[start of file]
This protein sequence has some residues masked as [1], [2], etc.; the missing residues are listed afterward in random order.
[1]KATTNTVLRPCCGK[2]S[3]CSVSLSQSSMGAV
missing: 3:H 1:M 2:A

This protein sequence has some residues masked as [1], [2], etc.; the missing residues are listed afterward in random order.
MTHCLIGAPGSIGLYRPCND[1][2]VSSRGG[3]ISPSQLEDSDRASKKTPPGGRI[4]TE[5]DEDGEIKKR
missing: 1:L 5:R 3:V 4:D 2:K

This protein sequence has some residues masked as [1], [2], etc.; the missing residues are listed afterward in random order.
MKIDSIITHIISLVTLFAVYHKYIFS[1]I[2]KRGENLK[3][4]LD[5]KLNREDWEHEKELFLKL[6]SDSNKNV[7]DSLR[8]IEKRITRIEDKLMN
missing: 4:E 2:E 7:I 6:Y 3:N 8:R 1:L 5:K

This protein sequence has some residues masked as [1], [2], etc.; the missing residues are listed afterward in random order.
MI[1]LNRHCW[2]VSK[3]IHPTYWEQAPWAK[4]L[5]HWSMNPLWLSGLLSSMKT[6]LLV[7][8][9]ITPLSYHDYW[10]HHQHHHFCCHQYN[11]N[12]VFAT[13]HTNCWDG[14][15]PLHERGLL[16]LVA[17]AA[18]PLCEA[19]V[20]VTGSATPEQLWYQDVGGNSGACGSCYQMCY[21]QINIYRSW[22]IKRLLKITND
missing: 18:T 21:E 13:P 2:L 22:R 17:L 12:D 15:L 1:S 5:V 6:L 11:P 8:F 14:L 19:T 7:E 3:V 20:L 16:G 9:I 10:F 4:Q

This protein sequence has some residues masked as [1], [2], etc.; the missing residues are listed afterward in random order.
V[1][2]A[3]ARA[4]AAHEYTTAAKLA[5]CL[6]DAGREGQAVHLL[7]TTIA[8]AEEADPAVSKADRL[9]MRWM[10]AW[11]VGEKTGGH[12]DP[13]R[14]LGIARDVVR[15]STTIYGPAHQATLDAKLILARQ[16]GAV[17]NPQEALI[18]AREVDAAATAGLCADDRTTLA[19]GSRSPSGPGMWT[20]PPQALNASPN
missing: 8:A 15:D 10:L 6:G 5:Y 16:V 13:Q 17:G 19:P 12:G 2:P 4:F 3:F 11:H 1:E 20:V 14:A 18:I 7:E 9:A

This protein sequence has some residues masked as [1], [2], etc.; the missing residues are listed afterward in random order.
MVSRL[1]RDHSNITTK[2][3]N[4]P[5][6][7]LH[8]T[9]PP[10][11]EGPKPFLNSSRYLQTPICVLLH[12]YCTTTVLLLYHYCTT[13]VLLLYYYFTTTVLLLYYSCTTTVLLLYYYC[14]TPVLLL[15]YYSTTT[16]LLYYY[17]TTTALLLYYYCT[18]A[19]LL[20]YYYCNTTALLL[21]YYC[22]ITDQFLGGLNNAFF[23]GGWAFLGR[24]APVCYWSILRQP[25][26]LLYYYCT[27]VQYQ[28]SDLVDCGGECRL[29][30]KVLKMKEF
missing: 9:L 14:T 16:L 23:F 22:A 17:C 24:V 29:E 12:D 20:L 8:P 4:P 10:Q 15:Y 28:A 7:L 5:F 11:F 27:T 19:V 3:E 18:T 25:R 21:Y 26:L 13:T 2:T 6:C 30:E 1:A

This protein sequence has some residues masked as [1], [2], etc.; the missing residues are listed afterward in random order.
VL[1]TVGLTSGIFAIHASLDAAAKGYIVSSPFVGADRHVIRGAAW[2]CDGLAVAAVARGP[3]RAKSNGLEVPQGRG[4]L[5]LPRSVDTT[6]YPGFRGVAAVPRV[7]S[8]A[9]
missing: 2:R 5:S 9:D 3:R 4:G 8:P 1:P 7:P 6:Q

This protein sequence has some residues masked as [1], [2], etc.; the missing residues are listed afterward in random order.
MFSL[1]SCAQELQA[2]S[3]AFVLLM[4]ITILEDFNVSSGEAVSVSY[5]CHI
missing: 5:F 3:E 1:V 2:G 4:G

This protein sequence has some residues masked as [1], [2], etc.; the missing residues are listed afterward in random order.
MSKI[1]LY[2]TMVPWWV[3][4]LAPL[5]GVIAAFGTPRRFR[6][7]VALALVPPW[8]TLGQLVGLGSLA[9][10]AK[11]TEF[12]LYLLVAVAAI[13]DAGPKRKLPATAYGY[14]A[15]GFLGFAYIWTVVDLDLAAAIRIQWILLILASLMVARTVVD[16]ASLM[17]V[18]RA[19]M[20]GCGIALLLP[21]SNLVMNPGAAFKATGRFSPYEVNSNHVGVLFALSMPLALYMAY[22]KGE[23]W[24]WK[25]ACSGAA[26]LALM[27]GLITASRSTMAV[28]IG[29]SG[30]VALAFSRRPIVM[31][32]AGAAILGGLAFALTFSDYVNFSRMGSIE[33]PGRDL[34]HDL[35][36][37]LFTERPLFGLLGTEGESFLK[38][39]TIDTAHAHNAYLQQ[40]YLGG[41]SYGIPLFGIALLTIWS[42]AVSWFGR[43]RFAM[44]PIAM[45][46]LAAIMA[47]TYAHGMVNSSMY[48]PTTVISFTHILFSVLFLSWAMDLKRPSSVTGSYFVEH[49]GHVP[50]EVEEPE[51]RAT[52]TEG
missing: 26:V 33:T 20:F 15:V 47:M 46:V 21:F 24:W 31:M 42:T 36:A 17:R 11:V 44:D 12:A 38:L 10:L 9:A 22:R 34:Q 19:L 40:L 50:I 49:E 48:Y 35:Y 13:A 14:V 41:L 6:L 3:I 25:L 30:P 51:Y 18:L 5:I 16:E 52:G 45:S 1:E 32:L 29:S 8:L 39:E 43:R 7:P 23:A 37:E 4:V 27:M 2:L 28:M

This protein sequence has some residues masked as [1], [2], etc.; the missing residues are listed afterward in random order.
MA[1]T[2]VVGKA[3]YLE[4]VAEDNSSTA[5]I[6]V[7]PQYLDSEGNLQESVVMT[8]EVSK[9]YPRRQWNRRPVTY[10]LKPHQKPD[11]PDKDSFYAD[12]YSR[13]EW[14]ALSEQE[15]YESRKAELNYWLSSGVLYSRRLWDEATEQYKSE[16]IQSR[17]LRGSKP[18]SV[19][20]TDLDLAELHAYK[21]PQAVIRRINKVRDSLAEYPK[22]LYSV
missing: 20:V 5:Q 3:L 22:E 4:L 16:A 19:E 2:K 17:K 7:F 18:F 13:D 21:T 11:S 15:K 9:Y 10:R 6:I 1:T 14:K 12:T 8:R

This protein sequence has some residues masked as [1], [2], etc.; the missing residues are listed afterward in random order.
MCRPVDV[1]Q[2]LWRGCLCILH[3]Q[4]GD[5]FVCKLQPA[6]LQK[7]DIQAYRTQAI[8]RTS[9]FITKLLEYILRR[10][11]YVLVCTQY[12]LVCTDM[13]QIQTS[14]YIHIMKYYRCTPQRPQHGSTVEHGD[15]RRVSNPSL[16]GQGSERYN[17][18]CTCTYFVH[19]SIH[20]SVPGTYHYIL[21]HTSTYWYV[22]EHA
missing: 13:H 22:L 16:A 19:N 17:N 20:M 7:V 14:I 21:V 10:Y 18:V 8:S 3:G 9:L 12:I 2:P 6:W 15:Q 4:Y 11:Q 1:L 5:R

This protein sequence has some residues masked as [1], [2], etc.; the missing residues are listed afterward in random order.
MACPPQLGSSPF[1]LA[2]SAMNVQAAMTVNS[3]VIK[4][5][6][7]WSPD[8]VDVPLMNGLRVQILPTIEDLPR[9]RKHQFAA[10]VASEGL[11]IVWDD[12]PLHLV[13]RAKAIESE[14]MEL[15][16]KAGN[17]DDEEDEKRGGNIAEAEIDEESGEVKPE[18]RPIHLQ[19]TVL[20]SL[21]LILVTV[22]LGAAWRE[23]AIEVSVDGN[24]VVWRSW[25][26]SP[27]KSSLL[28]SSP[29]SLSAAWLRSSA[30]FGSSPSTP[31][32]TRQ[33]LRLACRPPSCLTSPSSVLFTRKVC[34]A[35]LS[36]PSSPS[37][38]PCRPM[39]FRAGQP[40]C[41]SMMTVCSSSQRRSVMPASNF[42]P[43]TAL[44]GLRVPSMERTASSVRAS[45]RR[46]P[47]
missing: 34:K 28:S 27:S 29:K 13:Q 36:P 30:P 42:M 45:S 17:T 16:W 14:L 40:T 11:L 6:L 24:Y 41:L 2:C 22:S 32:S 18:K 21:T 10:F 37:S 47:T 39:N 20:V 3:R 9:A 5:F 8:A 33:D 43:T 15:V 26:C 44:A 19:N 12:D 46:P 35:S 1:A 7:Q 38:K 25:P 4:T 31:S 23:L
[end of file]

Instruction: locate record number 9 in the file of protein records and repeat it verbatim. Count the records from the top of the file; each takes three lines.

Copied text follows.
This protein sequence has some residues masked as [1], [2], etc.; the missing residues are listed afterward in random order.
MSKI[1]LY[2]TMVPWWV[3][4]LAPL[5]GVIAAFGTPRRFR[6][7]VALALVPPW[8]TLGQLVGLGSLA[9][10]AK[11]TEF[12]LYLLVAVAAI[13]DAGPKRKLPATAYGY[14]A[15]GFLGFAYIWTVVDLDLAAAIRIQWILLILASLMVARTVVD[16]ASLM[17]V[18]RA[19]M[20]GCGIALLLP[21]SNLVMNPGAAFKATGRFSPYEVNSNHVGVLFALSMPLALYMAY[22]KGE[23]W[24]WK[25]ACSGAA[26]LALM[27]GLITASRSTMAV[28]IG[29]SG[30]VALAFSRRPIVM[31][32]AGAAILGGLAFALTFSDYVNFSRMGSIE[33]PGRDL[34]HDL[35][36][37]LFTERPLFGLLGTEGESFLK[38][39]TIDTAHAHNAYLQQ[40]YLGG[41]SYGIPLFGIALLTIWS[42]AVSWFGR[43]RFAM[44]PIAM[45][46]LAAIMA[47]TYAHGMVNSSMY[48]PTTVISFTHILFSVLFLSWAMDLKRPSSVTGSYFVEH[49]GHVP[50]EVEEPE[51]RAT[52]TEG
missing: 26:V 33:T 20:F 15:V 47:M 46:V 21:F 24:W 31:M 42:T 36:A 17:R 11:V 44:D 12:A 38:L 10:L 9:A 22:R 34:Q 19:L 40:L 50:I 49:E 48:Y 35:Y 13:A 14:V 41:L 6:L 3:I 25:L 30:P 51:Y 18:L 5:I 16:E 52:G 45:S 1:E 32:L 29:S 8:L 39:E 43:R 7:P 23:A 37:E 4:V 27:M 2:L 28:M